Monitoring: partially met. On a quarterly basis, OPM provides to agencies’ management and FASTs a data dashboard of 12 metrics which gives a snapshot of agencies’ progress on closing identified skills gaps. In March 2019, OPM plans to begin a “midterm” review of agencies’ efforts to mitigate skills gaps by issuing a memo to agencies asking for the status on their specific skills gaps and a description of challenges encountered during their efforts.

Demonstrated progress: not met. On the one hand, OPM has, among other actions, issued a regulation and developed tools and processes that could help agencies better identify and address current and newly emerging skills gaps. Additionally, senior agency leaders are required to meet annually with OPM officials to hold high-level, data-driven discussions on agencies’ progress towards meeting their human capital goals.

On the other hand, OPM needs to ensure that individual agencies implement guidance, tools, and training, and fully develop and implement effective strategies to mitigate and close skills gaps within their own workforces. For instance, the inability of the Veterans Health Administration’s human resource staff to implement an effective recruitment strategy has affected the ability of its medical centers to maintain an adequate team of medical professionals to meet veterans’ health care needs.

Agencies’ critical skills gaps contributed to 16 other high-risk areas and are noted throughout this report. They include 2020 Decennial Census, Strengthening DHS Management Functions, DOD Business Systems Modernization, DOD Financial Management, DOD Contract Management, DOE’s Contract Management for the National Nuclear Security Administration and Office of Environmental Management, U.S. Government’s Environmental Liability, Improving Federal Management of Programs that Serve Tribes and Their Members, Management of Federal Oil and Gas Resources, NASA Acquisition Management, Protecting Public Health through Enhanced Oversight of Medical Products, Improving and Modernizing Federal Disability Programs, VA Acquisition Management, Managing Risks and Improving VA Health Care, Ensuring the Cybersecurity of the Nation, and Improving the Management of IT Acquisitions and Operations.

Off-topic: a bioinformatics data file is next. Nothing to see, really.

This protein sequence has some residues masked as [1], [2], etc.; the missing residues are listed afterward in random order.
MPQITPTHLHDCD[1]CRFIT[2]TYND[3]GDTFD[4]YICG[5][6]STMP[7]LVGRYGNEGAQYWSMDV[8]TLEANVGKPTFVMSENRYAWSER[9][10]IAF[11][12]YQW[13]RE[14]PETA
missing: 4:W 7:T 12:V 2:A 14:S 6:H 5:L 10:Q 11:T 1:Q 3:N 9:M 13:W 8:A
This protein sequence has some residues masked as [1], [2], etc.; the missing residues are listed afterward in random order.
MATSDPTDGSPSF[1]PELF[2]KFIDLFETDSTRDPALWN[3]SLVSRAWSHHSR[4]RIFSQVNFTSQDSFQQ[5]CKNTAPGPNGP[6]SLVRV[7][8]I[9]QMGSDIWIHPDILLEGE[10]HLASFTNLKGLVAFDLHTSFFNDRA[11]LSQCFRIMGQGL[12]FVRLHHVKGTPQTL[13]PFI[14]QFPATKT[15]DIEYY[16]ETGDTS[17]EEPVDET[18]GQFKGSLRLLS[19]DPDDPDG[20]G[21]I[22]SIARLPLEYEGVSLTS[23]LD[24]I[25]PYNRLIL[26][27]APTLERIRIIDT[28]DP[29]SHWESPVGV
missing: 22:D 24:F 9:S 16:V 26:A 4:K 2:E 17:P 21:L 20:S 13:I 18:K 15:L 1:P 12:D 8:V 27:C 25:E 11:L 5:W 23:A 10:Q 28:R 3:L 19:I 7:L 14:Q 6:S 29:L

Over the years since we added this area to our High-Risk List, in addition to recommendations to address critical skills gaps in individual high-risk areas, we have made numerous recommendations to OPM related to this high-risk issue, 29 of which remain open. OPM needs to fully address the recommendations in our January 2015 report which call on the Director of OPM to make more strategic use of government workforce data to build a predictive capacity for identifying and mitigating emerging skills gaps across government. Our January 2015 report also recommended that OPM work with agency CHCOs to bolster the ability of agencies to assess workforce competencies by sharing competency surveys, lessons learned, and other tools and resources. Agencies also need to take action to address mission-critical skills gaps within their own workforces—a significant factor contributing to many high-risk areas.